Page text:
Highlands and Islands Airports Limited
This case involved the attempted enforcement of an adjudicator’s decision as to a dispute regarding design and other services supplied in respect of construction works at Sumburgh Airport, Shetland. The adjudicator’s decision awarded a substantial payment to the pursuer. The defender sought to resist enforcement of that decision, and therefore payment, on the basis that the adjudicator arrived at his decision in breach of the rules of natural justice, rendering the decision unenforceable.The pursuer, however, argued that the defender had approbated the adjudicator’s decision by its conduct. This was on the basis that subsequent to the decision being issued, the defender had issued formal notification, in accordance with the contract, of its dissatisfaction with the decision and its intention to refer the dispute to arbitration for final determination.
Lord Menzies’ Opinion
Lord Menzies held that the conduct relied upon was insufficient. He did not consider that it “clearly or unequivocally approbates the decision as being valid” ( CSOH 12 at para. 55). Thus, he accepted the potential application of the principle, but rejected that the conduct referred to was sufficient to imply assent. In particular, he held (para. 60) that it failed to meet the parts of the test outlined by Bell, that approbation requires: “(1) that the assent be clear and indisputable, applying directly and unequivocally to the contract, conveyance or settlement said to be homologated…and, (3) it must be an act that can be fairly ascribed to no other purpose than that of giving sanction to the deed or contract in question”.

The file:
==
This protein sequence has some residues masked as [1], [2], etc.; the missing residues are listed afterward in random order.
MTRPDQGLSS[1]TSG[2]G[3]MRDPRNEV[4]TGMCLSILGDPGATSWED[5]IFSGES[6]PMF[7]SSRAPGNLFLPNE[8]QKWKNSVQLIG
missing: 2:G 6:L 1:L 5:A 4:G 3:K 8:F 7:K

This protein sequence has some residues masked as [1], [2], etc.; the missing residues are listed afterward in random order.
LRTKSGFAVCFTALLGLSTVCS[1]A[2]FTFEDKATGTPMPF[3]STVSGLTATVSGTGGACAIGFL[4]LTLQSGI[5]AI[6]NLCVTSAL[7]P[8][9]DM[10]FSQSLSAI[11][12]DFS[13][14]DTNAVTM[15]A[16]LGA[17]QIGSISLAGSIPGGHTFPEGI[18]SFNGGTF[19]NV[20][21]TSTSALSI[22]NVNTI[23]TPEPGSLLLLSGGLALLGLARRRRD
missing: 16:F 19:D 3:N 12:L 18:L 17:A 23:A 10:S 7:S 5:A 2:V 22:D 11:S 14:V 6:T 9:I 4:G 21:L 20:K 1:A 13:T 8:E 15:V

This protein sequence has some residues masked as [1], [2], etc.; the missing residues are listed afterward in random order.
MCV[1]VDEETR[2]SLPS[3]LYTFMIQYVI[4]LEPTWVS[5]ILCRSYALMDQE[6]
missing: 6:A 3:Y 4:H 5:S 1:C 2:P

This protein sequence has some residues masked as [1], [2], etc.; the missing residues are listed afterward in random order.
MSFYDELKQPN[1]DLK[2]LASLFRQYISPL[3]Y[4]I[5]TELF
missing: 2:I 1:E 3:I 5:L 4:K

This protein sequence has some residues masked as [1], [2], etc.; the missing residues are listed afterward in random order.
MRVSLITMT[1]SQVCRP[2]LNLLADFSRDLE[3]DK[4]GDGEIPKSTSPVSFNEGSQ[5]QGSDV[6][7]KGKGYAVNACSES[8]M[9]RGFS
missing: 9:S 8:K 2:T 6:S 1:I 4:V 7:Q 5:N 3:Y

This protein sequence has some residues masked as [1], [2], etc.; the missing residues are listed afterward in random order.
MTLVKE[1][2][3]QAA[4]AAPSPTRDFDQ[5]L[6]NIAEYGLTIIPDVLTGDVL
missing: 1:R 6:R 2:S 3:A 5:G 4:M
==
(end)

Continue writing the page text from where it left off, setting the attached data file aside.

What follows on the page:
Given the ready application of approbation and reprobation in English cases over a period of time, it is perhaps surprising that it has featured so rarely in Scottish cases. In that context, its acceptance for application in principle in Redding Park and Highlands and Islands Airports (and subject to any appeal in these two cases), perhaps reflects the Scottish courts catching up, and it is interesting to note the English courts’ reflection of the doctrine’s Scottish origin. Whilst the Scottish courts’ acceptance of extending the doctrine in Scotland beyond its traditional reach can be seen as pragmatic, it also appears consistent with logic and fairness. However, in future cases, further analysis may allow the legal basis of the extension in Scots law to become clearer.